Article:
- 52.1% of the women feel that a husband is justified in beating his wife if she disrespects her in-laws.
- 32.6% women back domestic violence if it is instigated by argument with the husband.
- 59.2 per cent women and 40.8 per cent men agree that wife-beating is justified.
Social media is flooded with messages of women's empowerment and their rights inside the house and outside. However, how many of us do realise what we say on these platforms? These statistics of the women's take on their rights has taken us by surprise.
According to the latest National Family Health Survey (NFHS) data, in Odisha, 52.1% of the women feel that a husband is justified in beating his wife if she disrespects her in-laws. 32.6% women back domestic violence if it is instigated by argument with the husband. On an overall, it comes around as even more shocking when 59.2 per cent women and 40.8 per cent men agree that wife-beating is justified for:
- Going out without informing in-laws
- Neglecting house and children
- Not cooking properly
- Refusing to have sex
- Husband suspecting her of being unfaithful
Even working class, educated women are not far behind in their laid-back thinking. Consider these data, 46% of educated women, along with 63 per cent working women 57.4 pc unemployed women and 64.3 pc illiterate women back the reasons behind domestic violence.
Incidentally, the men in Odisha seem to be more enlightened pertaining to the rights of women at home, as compared to other state. Unlike the 12% married women who justify beating for not having sex with husband, 6% married men in Odisha believe otherwise. In fact, 85% men in Odisha do not believe in any kind of domestic violence if the woman of the household refuses to have sex with the husband.
Having said that, what bothers experts more is the fact that this attitude toward domestic violence has not seen any change in the past decade. In a survey conducted by NFHS-3 in 2005-2006, 61.2% women and 41.6% men support wife-beating. A researcher and surveyor at the Mumbai-based International Institute for Population Sciences (IIPS), Dr Manas Pradhan, speaking to the New Indian Express said, "The data show how women in the State perceive their gender role in the society.
Though some of the reasons should not be justified, women are favouring means they are socialised in such ways that they believe these are normal. It is a reflection of our existing perceived gender role."
The survey also found that 34.8% of the women in the state are subjected to physical and sexual violence. 87.8 pc husbands are responsible for committing physical violence on their wives and 98% of men have indulged in sexual violence. Even more shocking is the fact 3% women have experienced some or the other sort of violence during pregnancy.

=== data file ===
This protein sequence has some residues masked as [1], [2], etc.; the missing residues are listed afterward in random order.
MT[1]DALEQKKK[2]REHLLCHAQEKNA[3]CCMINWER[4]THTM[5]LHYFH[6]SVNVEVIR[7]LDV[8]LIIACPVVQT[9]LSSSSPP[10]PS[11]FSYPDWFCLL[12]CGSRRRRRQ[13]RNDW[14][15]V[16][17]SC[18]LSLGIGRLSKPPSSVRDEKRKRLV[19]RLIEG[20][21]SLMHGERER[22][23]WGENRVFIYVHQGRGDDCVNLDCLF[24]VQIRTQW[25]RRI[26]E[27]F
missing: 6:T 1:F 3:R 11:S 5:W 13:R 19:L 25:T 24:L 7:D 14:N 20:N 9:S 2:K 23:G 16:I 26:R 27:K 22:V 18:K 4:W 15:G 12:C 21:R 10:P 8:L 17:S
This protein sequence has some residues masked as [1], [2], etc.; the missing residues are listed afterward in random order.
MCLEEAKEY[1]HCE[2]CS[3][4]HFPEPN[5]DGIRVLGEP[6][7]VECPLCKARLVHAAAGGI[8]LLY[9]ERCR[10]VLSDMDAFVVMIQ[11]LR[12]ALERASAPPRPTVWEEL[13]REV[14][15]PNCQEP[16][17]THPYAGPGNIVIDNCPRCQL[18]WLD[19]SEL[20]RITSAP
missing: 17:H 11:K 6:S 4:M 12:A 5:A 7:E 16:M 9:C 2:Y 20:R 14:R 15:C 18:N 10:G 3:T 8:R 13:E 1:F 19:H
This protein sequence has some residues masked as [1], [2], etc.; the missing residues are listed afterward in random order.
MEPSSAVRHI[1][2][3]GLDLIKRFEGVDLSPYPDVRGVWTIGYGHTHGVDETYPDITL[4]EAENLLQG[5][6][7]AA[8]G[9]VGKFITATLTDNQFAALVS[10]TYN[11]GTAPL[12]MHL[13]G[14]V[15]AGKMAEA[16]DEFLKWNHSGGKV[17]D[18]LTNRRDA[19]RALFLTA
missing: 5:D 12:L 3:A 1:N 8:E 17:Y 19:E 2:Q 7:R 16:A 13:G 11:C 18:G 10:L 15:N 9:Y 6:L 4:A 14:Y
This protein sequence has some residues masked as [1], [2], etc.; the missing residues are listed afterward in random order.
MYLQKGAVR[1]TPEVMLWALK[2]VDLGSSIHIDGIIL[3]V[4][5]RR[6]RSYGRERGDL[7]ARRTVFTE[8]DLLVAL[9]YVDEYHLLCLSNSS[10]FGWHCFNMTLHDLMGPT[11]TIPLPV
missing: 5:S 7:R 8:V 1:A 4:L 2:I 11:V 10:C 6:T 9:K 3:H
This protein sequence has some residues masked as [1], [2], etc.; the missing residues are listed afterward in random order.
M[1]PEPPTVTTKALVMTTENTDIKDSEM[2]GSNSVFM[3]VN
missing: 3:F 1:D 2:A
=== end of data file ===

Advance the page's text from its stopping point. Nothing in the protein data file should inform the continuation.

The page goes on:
Figures across border
Alarmingly, this is not a common scene in India alone. In a blog- WHY SOME WOMEN JUSTIFY THE VIOLENCE THEY EXPERIENCE-by the Equality Institute, the figures percolate across borders.This 2016 article reports the population-based studies using the World Health Organization Multi-country study methodology and deciphers that wife-beating is considered as a husband's right over his wife and a normal part of marriage in countries like Bangladesh, Cambodia, Mexico, Nigeria, Pakistan, Papua New Guinea, Nicaragua, Tanzania, and Zimbabwe. In fact, in recent studies, In recent studies, 41% of women in Turkey, 40% in Zimbabwe, and 46% in Cambodia reported intimate partner violence as justifiable under certain circumstances.
Incidentally, the justifications for domestic abuse are the same across border. These include:
- If the wife is disobedient
- If the wife argues with her husband
- If the wife is unfaithful
- If the wife goes out without telling her husband
- If the wife burns the food or fails to prepare it on time
- If the wife neglects the children
- If the wife refuses to have another child
- If the wife refuses to have sex with the husband
The article points out how the justification approach works with the psyche of the woman who starts blaming herself for the violence and fails to take legal help. A sense of shame sets, accompanied by low self worth for the victim. Having said that, as Dr Pradhan rightly points out, reformation of the society should not be legal alone, it has to be internal too.
Women need to be more aware of their rights as human beings and as individuals. They have to understand that the gender roles that they believe as normal is actually not the reality. Women have a diversified role to play, apart from their stereotypical roles at home and their opinions matter as much as a man's opinion.
Last Updated 31, Mar 2018, 6:53 PM IST